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Given a base type T, this can be augmented with * or [], each meaning pointer and array. For example, []*T means "array of pointer to T" and *[]T means "pointer to array of T".

Let's call * and [] type modifiers. C has a way of ordering these modifiers tied to the evaluation order. []*T in C-style becomes T *[], and *[]T becomes T (*)[]. You may be able to understand how the conversion works by having a look at the examples below. An explanation is also given at the end of this post.

* -> *
[] -> []
[]* -> *[]
*[] -> (*)[]
*[]* -> *(*)[]
[]*[] -> (*[])[]
*[][]* -> *(*)[][]
[]**[] -> (**[])[]
[]*[]* -> *(*[])[]
*[]*[] -> (*(*)[])[]

Your program or function should process an input string to an output string as the examples above. The input will only contain * and [] without whitespaces.


This challenge is this challenge in reverse, simplified.


Rules for C-fix:

  • All of the *s always come before all of the []s (in real C code, the variable name comes between the last * and the first []).
  • Evaluation starts in the middle, where the variable name would be.
  • If there is both a * on the left and a [] on the right, without any parentheses to determine the order, the [] is bound first, and comes first in prefix:
    • C-fix *[]
      = C *a[] (where a is the variable name) = "array of pointers" =
      prefix []*.
  • In order to change the order of evaluation so that a * gets bound first, it must be put in parentheses (with where the variable name would be):
    • prefix *[]
      = "pointer to an array" = C (*a)[](where a is the variable name) =
      C-fix (*)[].

From the last example, (*(*)[])[] in actual C code would be something like int (*(*a)[])[] (where a is the variable name). The evaluation starts from a and [] is bound first unless a set of parentheses blocks the binding.

If you put int (*(*a)[])[] to cdecl.org, the output is "declare a as pointer to array of pointer to array of int". This is because:

  • The first * is bound first due to the parentheses.
  • There are no parentheses between the variable name and the [], causing that to be bound before the next *.
  • Then, the next * is bound because it is in the parentheses with the variable name, whereas the remaining [] is not.
  • Finally, the remaining [] is bound.

This is *[]*[]int a in prefix. Hence, *[]*[] -> (*(*)[])[].

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  • 1
    \$\begingroup\$ "The pattern is straightforward" - in that case please just explain it! \$\endgroup\$ Apr 10 at 11:54
  • \$\begingroup\$ @JonathanAllan Umm, I thought this is one of the cases where explaining in plain English makes it more complicated, or else if I provide a formal definition, that definition basically becomes a solution with some tweaks. \$\endgroup\$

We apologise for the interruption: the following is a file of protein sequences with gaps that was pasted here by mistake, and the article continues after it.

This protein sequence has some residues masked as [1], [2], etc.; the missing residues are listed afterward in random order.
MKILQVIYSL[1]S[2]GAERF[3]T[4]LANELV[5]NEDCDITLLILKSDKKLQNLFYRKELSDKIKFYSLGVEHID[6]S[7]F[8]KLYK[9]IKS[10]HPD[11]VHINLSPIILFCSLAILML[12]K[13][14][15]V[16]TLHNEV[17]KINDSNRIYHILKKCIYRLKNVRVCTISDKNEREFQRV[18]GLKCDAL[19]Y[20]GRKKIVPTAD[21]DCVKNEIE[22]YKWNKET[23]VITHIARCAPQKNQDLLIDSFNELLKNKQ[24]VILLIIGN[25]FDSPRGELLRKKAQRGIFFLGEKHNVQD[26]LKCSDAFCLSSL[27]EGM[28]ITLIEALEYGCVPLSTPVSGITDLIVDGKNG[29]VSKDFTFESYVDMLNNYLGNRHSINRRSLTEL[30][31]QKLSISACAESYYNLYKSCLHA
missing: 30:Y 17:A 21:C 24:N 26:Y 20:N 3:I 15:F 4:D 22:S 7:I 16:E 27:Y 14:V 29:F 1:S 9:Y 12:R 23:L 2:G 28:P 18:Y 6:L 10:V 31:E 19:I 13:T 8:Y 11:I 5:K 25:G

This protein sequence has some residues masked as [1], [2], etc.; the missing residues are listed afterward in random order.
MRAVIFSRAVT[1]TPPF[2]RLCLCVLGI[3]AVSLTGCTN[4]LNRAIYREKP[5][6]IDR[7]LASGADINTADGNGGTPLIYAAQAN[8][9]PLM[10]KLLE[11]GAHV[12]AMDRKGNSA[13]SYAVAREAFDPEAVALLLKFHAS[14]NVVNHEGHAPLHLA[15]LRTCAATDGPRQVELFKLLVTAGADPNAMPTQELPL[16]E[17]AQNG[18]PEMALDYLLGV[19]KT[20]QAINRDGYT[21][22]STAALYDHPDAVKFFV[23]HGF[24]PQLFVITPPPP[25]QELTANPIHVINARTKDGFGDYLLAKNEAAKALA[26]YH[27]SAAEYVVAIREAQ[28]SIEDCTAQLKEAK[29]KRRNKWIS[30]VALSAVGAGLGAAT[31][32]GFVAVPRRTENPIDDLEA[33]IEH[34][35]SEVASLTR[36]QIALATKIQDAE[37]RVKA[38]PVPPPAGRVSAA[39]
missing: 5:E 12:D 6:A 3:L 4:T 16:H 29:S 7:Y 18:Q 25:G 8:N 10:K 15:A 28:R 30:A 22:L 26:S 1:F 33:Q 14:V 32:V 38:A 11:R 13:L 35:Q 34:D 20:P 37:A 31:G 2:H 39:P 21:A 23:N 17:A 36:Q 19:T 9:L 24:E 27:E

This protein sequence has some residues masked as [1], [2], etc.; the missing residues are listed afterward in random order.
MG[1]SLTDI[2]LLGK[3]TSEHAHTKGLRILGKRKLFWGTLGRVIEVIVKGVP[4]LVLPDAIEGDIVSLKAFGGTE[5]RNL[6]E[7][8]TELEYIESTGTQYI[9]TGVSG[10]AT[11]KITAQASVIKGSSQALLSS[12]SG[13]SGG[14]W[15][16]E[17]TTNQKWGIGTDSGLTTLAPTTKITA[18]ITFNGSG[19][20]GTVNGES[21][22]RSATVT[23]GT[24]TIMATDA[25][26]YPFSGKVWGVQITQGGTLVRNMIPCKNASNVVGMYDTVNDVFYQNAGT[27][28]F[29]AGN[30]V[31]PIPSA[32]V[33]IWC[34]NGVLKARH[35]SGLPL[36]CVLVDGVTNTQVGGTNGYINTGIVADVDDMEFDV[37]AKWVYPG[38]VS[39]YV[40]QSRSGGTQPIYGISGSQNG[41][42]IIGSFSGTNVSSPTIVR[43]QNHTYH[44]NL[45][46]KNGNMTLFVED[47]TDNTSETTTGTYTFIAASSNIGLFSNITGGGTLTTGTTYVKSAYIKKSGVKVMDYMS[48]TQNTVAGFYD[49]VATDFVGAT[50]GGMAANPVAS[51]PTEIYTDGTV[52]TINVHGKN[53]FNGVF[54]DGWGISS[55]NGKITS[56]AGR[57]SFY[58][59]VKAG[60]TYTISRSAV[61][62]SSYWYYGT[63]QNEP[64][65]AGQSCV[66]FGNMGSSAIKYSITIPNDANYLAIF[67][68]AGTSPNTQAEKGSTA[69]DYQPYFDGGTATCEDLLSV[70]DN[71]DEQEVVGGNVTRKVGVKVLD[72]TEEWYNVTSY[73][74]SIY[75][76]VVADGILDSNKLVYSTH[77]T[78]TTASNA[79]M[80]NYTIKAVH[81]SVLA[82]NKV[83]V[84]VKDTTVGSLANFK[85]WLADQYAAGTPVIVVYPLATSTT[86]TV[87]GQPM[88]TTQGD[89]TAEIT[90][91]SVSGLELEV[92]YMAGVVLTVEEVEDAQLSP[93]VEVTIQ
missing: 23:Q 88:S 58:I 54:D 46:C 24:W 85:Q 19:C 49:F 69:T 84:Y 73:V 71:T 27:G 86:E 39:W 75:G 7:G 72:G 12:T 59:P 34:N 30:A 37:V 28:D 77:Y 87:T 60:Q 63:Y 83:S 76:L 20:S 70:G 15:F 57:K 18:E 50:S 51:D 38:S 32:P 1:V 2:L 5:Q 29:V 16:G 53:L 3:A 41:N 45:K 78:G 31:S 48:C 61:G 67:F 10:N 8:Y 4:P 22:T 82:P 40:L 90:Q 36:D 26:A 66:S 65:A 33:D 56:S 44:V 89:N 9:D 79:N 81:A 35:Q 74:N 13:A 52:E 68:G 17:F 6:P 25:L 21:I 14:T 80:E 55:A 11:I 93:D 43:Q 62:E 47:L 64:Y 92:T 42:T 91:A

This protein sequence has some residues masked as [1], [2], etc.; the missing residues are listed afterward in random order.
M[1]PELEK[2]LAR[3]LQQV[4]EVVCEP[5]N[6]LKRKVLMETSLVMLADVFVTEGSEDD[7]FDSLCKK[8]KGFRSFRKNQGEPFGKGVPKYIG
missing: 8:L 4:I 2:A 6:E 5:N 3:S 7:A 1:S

– xiver77
    Apr 10 at 12:13
  • 2
    \$\begingroup\$ Not knowing this I can't extract the rules from the examples. All I can do is assume the one answer now is correct and implement something that has the same effect. Hence I have -1 and VTC until I can understand the spec. \$\endgroup\$ Apr 10 at 12:17
  • 3
    \$\begingroup\$ ...try forgetting C entirely and just talking about what this challenge is actually asking of us maybe? \$\endgroup\$ Apr 10 at 19:36
  • 1
    \$\begingroup\$ If you can confirm the Curry answer does the correct thing I'd be happy to edit in an explanation that I find satisfactorily clear. \$\endgroup\$
    – Wheat Wizard
    Apr 11 at 3:19

5 Answers 5

4
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Curry (PAKCS), 92 bytes

f""=""
f"[]"="[]"
f(s++"*")='*':f s
f(s++"*[]")="(*"++f s++")[]"
f(s++"][]")=f(s++"]")++"[]"

Try it online!

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3
  • 1
    \$\begingroup\$ You can save 11 bytes with some weaker pattern matching (I think) \$\endgroup\$
    – allxy
    Apr 12 at 10:28
  • \$\begingroup\$ @allxy In Curry, a function may return multiple values at the same time. When there are multiple matching rules, Haskell will choose the first one, while Curry will choose all of them. So if you add the rule f s=s, then f "[]*" would have two return values: "*[]" and "[]*": Try it online!. \$\endgroup\$
    – alephalpha
    Apr 12 at 10:49
  • \$\begingroup\$ Oh. That's... interesting... \$\endgroup\$
    – allxy
    Apr 12 at 19:40
1
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Retina 0.8.2, 52 bytes

^((.])*)(\**)
$3$1¶
{G`.
(.+)¶((.])+)(\**)
$4($1)$2¶

Try it online! Link includes test cases. Explanation:

^((.])*)(\**)
$3$1¶

Process any initial []s or *s into an output line.

{`

Repeat until there is nothing left to process.

G`.

Delete the original input line once there is nothing left.

(.+)¶((.])+)(\**)
$4($1)$2¶

Process some more []s and *s.

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1
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Charcoal, 27 bytes

FS≔⎇⁼ι*⁺ιω⁺⎇∧ω⁼§ω⁰*⪫()ωωιωω

Try it online! Link is to verbose version of code. Explanation:

FS

Loop over all of the input characters.

≔⎇⁼ι*⁺ιω⁺⎇∧ω⁼§ω⁰*⪫()ωωιω

If the current character is a *, then prepend it. Otherwise, append it, but if the output string starts with a * then wrap it in () first.

ω

Output the final string.

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1
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Python 3.8+, 92 83 bytes

f=lambda p,c="":f(p[1:],["*"+c,[f"({c})",c][c[:1]!="*"]+p[0]][p[0]>"*"])if p else c

Try it online!

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1
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C (clang), 119 117 bytes

-2 bytes thanks to @ceilingcat

*b;f(char*a,l){return l&&asprintf(&b,a[--l]<43?"*%*s":a[l]<93?:--l&&a[l-1]<43?l--,"(*%*s)[]":"%*s[]",l,f(a,l))?b:"";}

Try it online! Takes input as a character array and its length; returns an allocated string.

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